After nearly two years of talking about it, Joe Biden finally rolled out his student-loan forgiveness plan … and apparently nothing else. According to Axios, the White House didn’t bother to gather the data on eligibility, didn’t create a system which would check it, and has no system yet in place to fully complete the process.
Did Biden drop the ball again — or did he never expect to be allowed to run with it in the first place?
The agency doesn’t have income data for most of the 43 million Americans eligible for forgiveness, meaning around 35 million people — including Pell Grant recipients — will have to attest that they makes less than $125,000 per year and apply for relief. …
StudentAid.gov, the government’s financial aid website, experienced significant delays Wednesday and Thursday after it was inundated with people seeking information on loan forgiveness.
The White House doesn’t know exactly how many eligible borrowers will actually end up applying for loan forgiveness — or how much it will cost.
The Education Department hasn’t yet released the website where people can apply for loan forgiveness by attesting that they meet the income requirement — and it’s still unclear when that will be released, a person familiar with the matter tells Axios.
Other than that, y’know … Biden was totes prepared to roll out this policy. I mean, why not wing it? The executive-order-driven policy will only cost between $605 billion and $1 trillion, most of which will land in this fiscal year while inflation’s already raging. No biggie!
More seriously, this looks like a lot of Joe Biden’s policymaking — impulsive, unprepared, and entirely reactive. Biden and his team have had seventeen months to get these pieces in place for this policy decision. Instead, it looks like someone just pulled together a few talking points at the last minute and bundled it into a memo for Biden to wave at a presser.
Just how lazy was the White House on this massive bailout proposal? Penn Wharton managed to pull its numbers together in just a couple of days after Biden’s specifics were made public. Biden’s team didn’t even bother to try scoring it themselves or providing any data. Instead, they pulled an initial rough estimate of $330 billion out of their nether regions, likely because it also roughly matched the deficit reduction from the Inflation Reduction Act that Biden signed a couple of weeks ago. As Axios reports, they still haven’t bothered to figure this out, and they let themselves get caught with their pants down on the true potential cost of Biden’s proposal and have other sources drive that number.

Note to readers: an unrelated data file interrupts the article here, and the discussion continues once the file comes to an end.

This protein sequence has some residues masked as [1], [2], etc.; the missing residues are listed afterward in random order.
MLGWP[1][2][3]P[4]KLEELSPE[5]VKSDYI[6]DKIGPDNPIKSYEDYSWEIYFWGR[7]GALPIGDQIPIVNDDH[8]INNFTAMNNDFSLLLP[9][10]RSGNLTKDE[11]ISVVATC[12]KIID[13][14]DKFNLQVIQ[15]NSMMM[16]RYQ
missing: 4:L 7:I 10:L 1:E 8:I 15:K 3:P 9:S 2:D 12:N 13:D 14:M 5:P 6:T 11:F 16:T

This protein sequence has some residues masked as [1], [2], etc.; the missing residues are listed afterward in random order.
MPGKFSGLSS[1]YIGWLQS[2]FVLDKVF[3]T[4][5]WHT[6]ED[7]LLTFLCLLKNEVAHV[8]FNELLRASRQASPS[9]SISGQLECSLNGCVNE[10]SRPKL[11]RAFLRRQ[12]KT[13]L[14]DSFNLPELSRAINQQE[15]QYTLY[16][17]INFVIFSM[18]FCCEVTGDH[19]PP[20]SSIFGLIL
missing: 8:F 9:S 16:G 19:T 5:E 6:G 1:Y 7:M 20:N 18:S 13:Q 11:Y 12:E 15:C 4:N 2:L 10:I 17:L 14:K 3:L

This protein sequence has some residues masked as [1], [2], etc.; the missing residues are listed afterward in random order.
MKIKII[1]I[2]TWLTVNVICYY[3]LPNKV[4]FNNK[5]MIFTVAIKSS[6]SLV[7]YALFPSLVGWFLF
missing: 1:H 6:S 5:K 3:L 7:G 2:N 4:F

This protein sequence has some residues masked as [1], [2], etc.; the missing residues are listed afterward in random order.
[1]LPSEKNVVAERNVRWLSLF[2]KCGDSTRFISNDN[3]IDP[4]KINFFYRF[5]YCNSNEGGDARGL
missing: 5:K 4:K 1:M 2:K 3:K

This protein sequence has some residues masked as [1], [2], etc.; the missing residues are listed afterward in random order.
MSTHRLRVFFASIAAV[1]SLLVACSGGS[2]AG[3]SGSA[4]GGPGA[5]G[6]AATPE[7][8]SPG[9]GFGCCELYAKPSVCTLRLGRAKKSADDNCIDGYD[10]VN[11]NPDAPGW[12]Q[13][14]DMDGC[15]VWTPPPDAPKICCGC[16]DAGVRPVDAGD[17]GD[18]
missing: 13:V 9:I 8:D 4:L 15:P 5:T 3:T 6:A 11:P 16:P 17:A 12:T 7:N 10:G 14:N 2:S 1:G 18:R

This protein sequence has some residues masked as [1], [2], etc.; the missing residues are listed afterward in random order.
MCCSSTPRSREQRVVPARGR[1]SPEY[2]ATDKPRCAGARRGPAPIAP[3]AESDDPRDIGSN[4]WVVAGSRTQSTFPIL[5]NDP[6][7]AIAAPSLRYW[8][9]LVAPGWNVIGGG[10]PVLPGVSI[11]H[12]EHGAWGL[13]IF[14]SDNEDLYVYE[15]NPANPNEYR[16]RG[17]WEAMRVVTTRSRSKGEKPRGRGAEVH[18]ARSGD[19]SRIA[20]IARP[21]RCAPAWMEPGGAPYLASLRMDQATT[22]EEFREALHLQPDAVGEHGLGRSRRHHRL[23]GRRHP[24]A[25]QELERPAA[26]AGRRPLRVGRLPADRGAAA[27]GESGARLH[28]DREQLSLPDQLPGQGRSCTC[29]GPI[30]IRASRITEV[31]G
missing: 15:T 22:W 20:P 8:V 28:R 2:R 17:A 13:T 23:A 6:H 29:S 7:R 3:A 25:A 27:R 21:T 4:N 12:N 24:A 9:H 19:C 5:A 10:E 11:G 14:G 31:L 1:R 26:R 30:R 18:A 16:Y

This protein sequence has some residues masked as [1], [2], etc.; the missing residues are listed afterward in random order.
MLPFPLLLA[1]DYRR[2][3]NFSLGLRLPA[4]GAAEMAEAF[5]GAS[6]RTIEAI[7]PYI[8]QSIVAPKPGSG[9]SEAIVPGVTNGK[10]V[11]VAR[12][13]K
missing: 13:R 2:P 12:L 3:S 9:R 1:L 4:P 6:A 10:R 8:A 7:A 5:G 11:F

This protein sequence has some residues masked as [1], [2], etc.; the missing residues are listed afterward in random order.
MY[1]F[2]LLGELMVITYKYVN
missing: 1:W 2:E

Which again prompts the question: did they expect that this would never get implemented? Even for dilettantes like Biden and his team, this is extraordinarily offhand and casual. The only rational explanation for the utter carelessness and casual abuse of power this represents — well, the only other rational explanation besides it being Biden’s standard operational procedure — is that it’s only meant as a political stunt for the midterms. The legal justification given for it is so absurd — an emergency measure for a pandemic that the White House just got done arguing at the Supreme Court is no emergency any longer — that it’s certain to get stopped by a federal court as long as plaintiffs with supportable standing emerge to challenge it.
Biden and his team have been stubbornly ignorant on similar disputes over executive authority in emergencies such as their eviction moratoria, so this fits a pattern. After that, though, even Biden has to know that the courts will block this for months if not entirely, without Congress’ approval on this level of spending. Maybe they’re counting on that, hoping to get a short-term boost to their political standing among progressives while wasting everyone else’s time in court … and ultimately stiffing the students who got stiffed by colleges and universities in Academia’s scam.
Or maybe Biden really is this stupidly authoritarian and incompetent. I’m not sure which is worse, but neither will help Biden politically in the long run.
Update: I added “trillion-dollar” to the headline for, ahem, clarity.